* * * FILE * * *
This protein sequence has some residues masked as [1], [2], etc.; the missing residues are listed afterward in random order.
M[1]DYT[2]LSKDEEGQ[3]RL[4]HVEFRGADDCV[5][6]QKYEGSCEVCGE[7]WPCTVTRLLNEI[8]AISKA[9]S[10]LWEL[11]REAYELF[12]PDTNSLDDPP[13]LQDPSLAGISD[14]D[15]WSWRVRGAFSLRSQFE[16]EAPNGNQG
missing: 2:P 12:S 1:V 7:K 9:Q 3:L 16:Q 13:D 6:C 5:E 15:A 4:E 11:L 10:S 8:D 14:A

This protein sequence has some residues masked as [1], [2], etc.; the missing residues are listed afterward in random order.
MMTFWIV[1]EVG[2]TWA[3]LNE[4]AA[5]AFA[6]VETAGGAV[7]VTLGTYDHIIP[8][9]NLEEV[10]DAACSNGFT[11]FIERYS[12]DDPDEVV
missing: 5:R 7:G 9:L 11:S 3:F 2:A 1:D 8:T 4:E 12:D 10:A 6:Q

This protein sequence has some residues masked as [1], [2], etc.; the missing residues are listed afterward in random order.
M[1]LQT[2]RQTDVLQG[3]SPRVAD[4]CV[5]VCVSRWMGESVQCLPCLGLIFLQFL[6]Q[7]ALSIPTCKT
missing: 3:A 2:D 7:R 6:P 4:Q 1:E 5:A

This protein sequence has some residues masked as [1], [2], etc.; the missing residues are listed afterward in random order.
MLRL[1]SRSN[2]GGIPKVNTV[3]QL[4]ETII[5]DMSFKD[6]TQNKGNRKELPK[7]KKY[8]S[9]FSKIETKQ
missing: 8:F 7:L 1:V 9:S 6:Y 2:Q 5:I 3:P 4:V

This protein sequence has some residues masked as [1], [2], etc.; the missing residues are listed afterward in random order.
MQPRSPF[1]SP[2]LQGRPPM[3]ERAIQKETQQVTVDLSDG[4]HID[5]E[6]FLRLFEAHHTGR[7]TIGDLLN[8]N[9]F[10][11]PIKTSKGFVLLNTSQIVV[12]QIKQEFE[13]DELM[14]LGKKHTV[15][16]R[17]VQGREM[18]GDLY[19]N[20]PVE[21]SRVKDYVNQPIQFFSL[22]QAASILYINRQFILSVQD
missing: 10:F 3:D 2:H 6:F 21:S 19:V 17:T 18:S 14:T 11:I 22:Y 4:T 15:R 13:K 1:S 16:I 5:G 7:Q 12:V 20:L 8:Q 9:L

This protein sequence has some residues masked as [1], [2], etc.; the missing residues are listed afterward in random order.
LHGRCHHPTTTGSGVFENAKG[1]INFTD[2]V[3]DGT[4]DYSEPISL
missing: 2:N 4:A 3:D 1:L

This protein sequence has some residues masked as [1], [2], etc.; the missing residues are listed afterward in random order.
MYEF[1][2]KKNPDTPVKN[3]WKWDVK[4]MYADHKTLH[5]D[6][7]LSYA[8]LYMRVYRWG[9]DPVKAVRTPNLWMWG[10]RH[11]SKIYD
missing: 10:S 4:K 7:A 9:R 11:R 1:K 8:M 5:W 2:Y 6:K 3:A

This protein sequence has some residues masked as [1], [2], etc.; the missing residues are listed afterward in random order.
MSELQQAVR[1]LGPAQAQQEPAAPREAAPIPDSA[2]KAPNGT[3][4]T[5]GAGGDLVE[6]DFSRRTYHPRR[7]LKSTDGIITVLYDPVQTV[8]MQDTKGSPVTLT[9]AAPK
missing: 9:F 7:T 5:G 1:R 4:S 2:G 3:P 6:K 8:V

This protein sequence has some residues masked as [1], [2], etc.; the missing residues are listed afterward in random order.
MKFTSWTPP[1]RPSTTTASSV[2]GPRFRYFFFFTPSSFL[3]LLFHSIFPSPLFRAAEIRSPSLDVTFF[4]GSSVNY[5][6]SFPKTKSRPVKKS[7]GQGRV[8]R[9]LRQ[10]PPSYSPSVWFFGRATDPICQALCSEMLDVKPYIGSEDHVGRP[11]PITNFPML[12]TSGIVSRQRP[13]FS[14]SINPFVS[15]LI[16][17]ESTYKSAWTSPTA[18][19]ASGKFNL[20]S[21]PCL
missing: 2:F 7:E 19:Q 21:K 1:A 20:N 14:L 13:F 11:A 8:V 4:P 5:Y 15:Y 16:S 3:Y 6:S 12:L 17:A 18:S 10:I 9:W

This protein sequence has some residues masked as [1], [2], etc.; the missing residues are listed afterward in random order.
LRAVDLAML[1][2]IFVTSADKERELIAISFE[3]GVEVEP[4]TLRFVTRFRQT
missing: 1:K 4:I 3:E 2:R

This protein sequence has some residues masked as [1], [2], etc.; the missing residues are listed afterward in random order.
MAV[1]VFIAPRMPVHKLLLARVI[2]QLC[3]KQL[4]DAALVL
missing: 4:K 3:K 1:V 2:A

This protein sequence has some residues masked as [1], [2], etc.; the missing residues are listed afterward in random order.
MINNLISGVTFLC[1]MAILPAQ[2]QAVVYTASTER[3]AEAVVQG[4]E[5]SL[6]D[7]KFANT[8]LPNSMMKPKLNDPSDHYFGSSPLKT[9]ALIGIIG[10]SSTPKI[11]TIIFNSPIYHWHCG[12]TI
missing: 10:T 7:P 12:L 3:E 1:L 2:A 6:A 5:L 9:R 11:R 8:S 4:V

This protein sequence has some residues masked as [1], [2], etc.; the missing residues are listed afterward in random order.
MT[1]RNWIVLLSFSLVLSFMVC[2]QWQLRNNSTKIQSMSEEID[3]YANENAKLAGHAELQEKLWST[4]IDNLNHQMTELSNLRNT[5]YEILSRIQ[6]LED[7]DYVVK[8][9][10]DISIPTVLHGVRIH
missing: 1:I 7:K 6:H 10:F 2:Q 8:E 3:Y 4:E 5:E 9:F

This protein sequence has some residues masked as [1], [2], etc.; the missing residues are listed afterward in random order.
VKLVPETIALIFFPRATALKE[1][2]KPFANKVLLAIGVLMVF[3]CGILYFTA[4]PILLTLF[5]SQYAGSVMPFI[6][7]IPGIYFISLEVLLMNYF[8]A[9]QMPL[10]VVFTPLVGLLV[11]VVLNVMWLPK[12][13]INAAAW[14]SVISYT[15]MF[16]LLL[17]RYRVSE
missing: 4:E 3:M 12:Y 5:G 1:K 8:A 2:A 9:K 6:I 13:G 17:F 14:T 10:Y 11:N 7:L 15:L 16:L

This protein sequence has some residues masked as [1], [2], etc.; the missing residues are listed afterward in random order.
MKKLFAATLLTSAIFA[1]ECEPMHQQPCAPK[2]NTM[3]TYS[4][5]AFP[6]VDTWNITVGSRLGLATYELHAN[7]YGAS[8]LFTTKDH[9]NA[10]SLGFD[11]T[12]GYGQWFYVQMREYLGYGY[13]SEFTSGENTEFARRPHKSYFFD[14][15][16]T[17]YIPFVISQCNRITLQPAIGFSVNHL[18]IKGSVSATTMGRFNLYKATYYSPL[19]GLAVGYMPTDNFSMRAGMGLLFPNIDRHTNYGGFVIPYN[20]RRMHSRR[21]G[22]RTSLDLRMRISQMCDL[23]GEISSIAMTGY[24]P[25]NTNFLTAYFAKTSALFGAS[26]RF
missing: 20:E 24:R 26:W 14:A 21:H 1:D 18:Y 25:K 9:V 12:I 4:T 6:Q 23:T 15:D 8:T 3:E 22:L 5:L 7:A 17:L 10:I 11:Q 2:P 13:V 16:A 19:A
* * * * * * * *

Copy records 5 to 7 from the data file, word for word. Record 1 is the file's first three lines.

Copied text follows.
This protein sequence has some residues masked as [1], [2], etc.; the missing residues are listed afterward in random order.
MQPRSPF[1]SP[2]LQGRPPM[3]ERAIQKETQQVTVDLSDG[4]HID[5]E[6]FLRLFEAHHTGR[7]TIGDLLN[8]N[9]F[10][11]PIKTSKGFVLLNTSQIVV[12]QIKQEFE[13]DELM[14]LGKKHTV[15][16]R[17]VQGREM[18]GDLY[19]N[20]PVE[21]SRVKDYVNQPIQFFSL[22]QAASILYINRQFILSVQD
missing: 10:F 3:D 2:H 6:F 21:S 19:V 17:T 18:S 14:T 11:I 22:Y 4:T 15:R 13:K 1:S 16:I 5:G 7:Q 12:V 20:L 8:Q 9:L

This protein sequence has some residues masked as [1], [2], etc.; the missing residues are listed afterward in random order.
LHGRCHHPTTTGSGVFENAKG[1]INFTD[2]V[3]DGT[4]DYSEPISL
missing: 2:N 4:A 3:D 1:L

This protein sequence has some residues masked as [1], [2], etc.; the missing residues are listed afterward in random order.
MYEF[1][2]KKNPDTPVKN[3]WKWDVK[4]MYADHKTLH[5]D[6][7]LSYA[8]LYMRVYRWG[9]DPVKAVRTPNLWMWG[10]RH[11]SKIYD
missing: 10:S 4:K 7:A 9:R 11:R 1:K 8:M 5:W 2:Y 6:K 3:A